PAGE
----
- HelioBioSys, Woodside, California (partnerships with LBNL and SNL): In order to validate cyanobacteria as a renewable source of sugar for biofuel production, HelioBioSys needs to evaluate growth on a larger scale in outdoor conditions to obtain monomeric sugar types and yields, fermentation suitability, and by-product opportunities. Data generated from this study at the LBNL ABPDU and SNL’s indoor algal testbed facility will improve their existing techno-economic model and improve HelioBioSys’ ability to secure funding for a pilot test facility.
- Mango Materials, Albany, California (partnerships with LBNL and LANL): Mango Materials has a biogas fermentation process to produce sustainable and biodegradable biopolymers. The company is seeking to improve its ability to cost-effectively separate and de-water polyhydroxyalkanoates (PHA) from the fermentation broth and non-PHA cell mass. The goal is to further develop a cost-effective separation process for intracellular products with a path forward to scale-up at the LBNL ABPDU.
The Department of Energy Bioenergy Technologies Office (BETO) has issued a Laboratory Call for Proposals for projects to increase engagement between bioenergy small businesses with high growth potential and the DOE national laboratories by providing access to laboratory assets. Each project can receive up to $40,000 to support BETO’s goals, including production of biofuels compatible with today’s transportation infrastructure as well as reducing greenhouse gas emissions relative to petroleum-derived fuels. The national labs must submit the proposals, but small businesses may volunteer to be the business partner. Proposals are due July 31, 2016, with expected date of notification of selection by August 31. For more information or to express interest in partnership with ABPDU, write to email@example.com.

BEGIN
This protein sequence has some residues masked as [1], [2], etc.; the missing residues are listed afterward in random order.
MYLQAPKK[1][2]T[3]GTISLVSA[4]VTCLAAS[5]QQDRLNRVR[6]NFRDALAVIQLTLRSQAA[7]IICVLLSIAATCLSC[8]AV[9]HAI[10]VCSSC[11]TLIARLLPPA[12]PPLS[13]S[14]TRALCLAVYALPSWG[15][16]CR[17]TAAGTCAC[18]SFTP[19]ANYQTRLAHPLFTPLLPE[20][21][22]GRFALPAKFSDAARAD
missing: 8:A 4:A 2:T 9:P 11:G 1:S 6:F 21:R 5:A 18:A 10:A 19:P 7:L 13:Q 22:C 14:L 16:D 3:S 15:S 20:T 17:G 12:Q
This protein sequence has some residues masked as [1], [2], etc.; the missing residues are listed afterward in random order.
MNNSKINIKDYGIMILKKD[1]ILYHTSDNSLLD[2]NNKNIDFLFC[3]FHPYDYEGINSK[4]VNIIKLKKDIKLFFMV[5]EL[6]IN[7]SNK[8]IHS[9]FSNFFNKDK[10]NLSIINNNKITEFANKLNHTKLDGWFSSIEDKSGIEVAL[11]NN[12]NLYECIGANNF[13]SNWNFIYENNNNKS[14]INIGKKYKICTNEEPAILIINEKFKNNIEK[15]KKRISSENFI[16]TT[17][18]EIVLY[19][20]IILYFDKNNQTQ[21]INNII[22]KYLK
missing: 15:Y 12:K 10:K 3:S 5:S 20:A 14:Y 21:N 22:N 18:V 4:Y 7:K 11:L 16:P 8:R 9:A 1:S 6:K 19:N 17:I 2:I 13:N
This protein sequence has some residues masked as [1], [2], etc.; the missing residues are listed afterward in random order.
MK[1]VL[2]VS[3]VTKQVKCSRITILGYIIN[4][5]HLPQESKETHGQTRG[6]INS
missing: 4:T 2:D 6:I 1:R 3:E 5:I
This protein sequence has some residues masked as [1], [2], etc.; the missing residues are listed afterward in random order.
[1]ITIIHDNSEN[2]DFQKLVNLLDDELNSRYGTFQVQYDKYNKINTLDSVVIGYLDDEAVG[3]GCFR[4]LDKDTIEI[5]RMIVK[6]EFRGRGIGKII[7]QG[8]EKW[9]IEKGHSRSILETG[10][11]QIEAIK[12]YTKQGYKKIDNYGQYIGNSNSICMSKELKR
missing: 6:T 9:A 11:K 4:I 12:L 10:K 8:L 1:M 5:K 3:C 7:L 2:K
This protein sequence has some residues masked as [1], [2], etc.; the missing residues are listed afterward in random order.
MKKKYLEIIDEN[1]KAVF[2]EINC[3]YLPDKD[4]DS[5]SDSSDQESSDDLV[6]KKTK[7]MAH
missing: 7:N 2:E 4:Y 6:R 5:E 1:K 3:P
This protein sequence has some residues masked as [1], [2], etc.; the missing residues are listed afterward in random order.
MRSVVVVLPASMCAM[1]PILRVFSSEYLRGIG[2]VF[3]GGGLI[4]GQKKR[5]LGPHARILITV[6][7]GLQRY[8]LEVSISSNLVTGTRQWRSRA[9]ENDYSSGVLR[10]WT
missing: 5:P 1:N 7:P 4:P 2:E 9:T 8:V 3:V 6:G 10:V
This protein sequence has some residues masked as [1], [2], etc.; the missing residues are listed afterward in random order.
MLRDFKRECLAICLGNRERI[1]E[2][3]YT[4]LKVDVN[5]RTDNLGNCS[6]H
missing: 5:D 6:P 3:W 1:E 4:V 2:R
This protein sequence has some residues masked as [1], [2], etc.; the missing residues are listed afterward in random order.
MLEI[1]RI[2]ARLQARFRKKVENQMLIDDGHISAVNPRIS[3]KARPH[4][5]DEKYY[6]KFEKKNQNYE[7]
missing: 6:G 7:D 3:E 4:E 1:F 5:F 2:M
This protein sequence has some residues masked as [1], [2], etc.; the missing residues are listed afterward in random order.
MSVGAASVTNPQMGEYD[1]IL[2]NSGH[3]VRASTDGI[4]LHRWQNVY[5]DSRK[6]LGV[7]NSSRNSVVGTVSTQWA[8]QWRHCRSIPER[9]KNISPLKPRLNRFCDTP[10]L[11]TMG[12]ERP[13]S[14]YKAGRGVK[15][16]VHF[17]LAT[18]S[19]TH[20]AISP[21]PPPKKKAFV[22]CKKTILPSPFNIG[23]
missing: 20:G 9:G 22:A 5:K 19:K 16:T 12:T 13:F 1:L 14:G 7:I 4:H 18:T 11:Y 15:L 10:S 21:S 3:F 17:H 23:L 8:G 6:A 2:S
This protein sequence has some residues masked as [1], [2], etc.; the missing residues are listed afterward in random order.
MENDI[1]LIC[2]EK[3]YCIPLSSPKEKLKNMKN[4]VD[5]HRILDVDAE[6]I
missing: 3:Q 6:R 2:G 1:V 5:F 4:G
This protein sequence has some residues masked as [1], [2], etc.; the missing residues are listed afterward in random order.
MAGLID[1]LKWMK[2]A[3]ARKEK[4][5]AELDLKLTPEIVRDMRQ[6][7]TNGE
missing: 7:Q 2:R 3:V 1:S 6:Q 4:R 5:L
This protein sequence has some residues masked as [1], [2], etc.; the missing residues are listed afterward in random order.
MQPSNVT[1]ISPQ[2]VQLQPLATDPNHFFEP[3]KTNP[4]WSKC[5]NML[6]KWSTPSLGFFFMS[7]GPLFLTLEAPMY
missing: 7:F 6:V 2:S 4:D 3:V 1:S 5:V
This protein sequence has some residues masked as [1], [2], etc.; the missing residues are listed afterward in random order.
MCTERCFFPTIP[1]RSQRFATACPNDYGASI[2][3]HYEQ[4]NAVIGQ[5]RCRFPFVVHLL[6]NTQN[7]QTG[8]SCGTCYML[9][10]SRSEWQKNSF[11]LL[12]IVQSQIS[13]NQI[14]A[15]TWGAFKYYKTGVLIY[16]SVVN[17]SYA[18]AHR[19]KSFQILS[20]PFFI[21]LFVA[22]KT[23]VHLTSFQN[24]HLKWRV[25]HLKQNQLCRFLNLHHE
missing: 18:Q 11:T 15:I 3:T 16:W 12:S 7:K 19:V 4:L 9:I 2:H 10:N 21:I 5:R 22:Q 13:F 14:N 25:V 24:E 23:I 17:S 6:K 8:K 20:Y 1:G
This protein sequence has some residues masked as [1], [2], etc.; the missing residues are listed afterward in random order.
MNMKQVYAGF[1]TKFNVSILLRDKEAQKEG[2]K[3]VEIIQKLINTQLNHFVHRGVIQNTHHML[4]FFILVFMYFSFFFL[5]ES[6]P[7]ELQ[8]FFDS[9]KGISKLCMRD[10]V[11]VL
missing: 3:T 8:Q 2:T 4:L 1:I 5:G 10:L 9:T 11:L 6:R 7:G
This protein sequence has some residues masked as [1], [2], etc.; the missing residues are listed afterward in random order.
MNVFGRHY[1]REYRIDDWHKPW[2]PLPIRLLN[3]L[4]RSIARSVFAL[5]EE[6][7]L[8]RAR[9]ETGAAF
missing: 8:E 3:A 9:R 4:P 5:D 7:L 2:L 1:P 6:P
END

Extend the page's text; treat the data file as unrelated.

On May 4, 2016, EERE hosted a National Lab Impact Summit at the National Renewable Energy Laboratory to celebrate recent National Laboratory successes and bring together the nation’s public- and private-sector energy leaders to formulate the next stage of clean energy technology innovation. The full-day program included keynote presentations, break-out panels by technology, discussions with industry-leading Chief Technology Officers, interactive exhibits, networking opportunities and tours.
The Summit included a presentations about Office of Energy Efficiency and Renewable Energy’s lab technology-to-market programs such as Lab-Corps. Two teams of researchers from the Biosciences Area participated in the second round of training of Lab-Corps. ABPDU’s Deepti Tanjore and JBEI’s Joshua Heinemann (team BioAlchemy) and JBEI’s Robert Haushalter, Jorge Alonso‐Gutierrez and ABPDU’s Todd Pray (team Evodia) concluded the rigorous seven-week training. More on their projects can be found here.
Read more about the National Lab Impact Summit
The Advanced Biofuels and Bioproducts Process Demonstration Unit (ABPDU) is mentioned in an article by Jonathan Male, Director of the U.S. Department of Energy’s Bioenergy Technologies Office (BETO) on the integration of the production of biofuels and bioproducts. Male referred to pre-pilot-scale production of malonic acid from pure non-food sugar as a model for cellulosic sugars by industrial biotechnology company Lygos Inc., which was successfully achieved at the ABPDU.